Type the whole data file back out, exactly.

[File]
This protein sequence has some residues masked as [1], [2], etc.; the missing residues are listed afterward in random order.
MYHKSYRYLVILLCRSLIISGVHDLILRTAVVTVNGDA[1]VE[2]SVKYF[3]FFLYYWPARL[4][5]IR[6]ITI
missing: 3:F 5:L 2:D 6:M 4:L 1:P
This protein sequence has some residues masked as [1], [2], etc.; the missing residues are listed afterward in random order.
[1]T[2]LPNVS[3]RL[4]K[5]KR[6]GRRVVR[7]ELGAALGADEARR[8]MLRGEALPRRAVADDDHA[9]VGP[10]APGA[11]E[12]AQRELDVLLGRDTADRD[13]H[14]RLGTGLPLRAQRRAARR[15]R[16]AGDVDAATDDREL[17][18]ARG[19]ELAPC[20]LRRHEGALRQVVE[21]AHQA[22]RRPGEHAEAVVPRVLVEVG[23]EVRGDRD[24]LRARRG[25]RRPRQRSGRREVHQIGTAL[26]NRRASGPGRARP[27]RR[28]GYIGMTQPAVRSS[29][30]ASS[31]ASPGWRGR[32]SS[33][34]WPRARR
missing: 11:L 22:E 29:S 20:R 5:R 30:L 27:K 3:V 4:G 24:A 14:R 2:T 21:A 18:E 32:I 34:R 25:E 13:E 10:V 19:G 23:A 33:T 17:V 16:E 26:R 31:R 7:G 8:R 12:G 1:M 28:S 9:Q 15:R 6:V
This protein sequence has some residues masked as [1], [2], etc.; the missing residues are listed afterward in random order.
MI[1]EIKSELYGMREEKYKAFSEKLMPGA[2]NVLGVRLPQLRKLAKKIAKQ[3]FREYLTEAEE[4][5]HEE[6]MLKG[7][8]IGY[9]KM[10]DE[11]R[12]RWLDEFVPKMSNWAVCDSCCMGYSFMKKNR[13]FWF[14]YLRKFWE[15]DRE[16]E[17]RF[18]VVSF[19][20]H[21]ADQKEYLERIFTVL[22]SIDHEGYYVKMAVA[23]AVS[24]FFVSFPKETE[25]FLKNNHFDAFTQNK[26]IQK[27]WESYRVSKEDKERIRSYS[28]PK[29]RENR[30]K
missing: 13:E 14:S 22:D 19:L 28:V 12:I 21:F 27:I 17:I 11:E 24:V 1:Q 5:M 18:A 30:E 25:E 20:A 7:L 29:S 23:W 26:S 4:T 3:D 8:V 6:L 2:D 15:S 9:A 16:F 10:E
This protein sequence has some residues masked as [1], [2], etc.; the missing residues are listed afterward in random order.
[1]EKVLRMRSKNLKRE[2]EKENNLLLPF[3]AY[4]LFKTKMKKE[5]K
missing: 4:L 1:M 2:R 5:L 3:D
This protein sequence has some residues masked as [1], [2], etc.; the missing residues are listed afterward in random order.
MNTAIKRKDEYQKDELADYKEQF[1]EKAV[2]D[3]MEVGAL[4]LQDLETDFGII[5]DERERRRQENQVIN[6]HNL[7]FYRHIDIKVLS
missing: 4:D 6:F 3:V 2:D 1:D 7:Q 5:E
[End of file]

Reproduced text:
This protein sequence has some residues masked as [1], [2], etc.; the missing residues are listed afterward in random order.
MYHKSYRYLVILLCRSLIISGVHDLILRTAVVTVNGDA[1]VE[2]SVKYF[3]FFLYYWPARL[4][5]IR[6]ITI
missing: 3:F 5:L 2:D 6:M 4:L 1:P
This protein sequence has some residues masked as [1], [2], etc.; the missing residues are listed afterward in random order.
[1]T[2]LPNVS[3]RL[4]K[5]KR[6]GRRVVR[7]ELGAALGADEARR[8]MLRGEALPRRAVADDDHA[9]VGP[10]APGA[11]E[12]AQRELDVLLGRDTADRD[13]H[14]RLGTGLPLRAQRRAARR[15]R[16]AGDVDAATDDREL[17][18]ARG[19]ELAPC[20]LRRHEGALRQVVE[21]AHQA[22]RRPGEHAEAVVPRVLVEVG[23]EVRGDRD[24]LRARRG[25]RRPRQRSGRREVHQIGTAL[26]NRRASGPGRARP[27]RR[28]GYIGMTQPAVRSS[29][30]ASS[31]ASPGWRGR[32]SS[33][34]WPRARR
missing: 11:L 22:E 29:S 20:R 5:R 30:L 27:K 3:V 4:G 24:A 14:R 2:T 21:A 18:E 32:I 34:R 25:E 13:E 10:V 19:G 23:A 33:T 17:V 16:E 26:R 31:R 7:G 8:R 12:G 1:M 28:S 9:Q 15:R 6:V
This protein sequence has some residues masked as [1], [2], etc.; the missing residues are listed afterward in random order.
MI[1]EIKSELYGMREEKYKAFSEKLMPGA[2]NVLGVRLPQLRKLAKKIAKQ[3]FREYLTEAEE[4][5]HEE[6]MLKG[7][8]IGY[9]KM[10]DE[11]R[12]RWLDEFVPKMSNWAVCDSCCMGYSFMKKNR[13]FWF[14]YLRKFWE[15]DRE[16]E[17]RF[18]VVSF[19][20]H[21]ADQKEYLERIFTVL[22]SIDHEGYYVKMAVA[23]AVS[24]FFVSFPKETE[25]FLKNNHFDAFTQNK[26]IQK[27]WESYRVSKEDKERIRSYS[28]PK[29]RENR[30]K
missing: 13:E 14:S 22:D 19:L 28:V 12:I 21:F 27:I 17:I 11:E 24:V 1:Q 5:M 18:A 30:E 25:E 20:A 7:L 29:S 23:W 26:S 4:T 3:D 8:V 6:L 2:D 15:S 9:A 16:F 10:E
This protein sequence has some residues masked as [1], [2], etc.; the missing residues are listed afterward in random order.
[1]EKVLRMRSKNLKRE[2]EKENNLLLPF[3]AY[4]LFKTKMKKE[5]K
missing: 4:L 1:M 2:R 5:L 3:D
This protein sequence has some residues masked as [1], [2], etc.; the missing residues are listed afterward in random order.
MNTAIKRKDEYQKDELADYKEQF[1]EKAV[2]D[3]MEVGAL[4]LQDLETDFGII[5]DERERRRQENQVIN[6]HNL[7]FYRHIDIKVLS
missing: 4:D 6:F 3:V 2:D 1:D 7:Q 5:E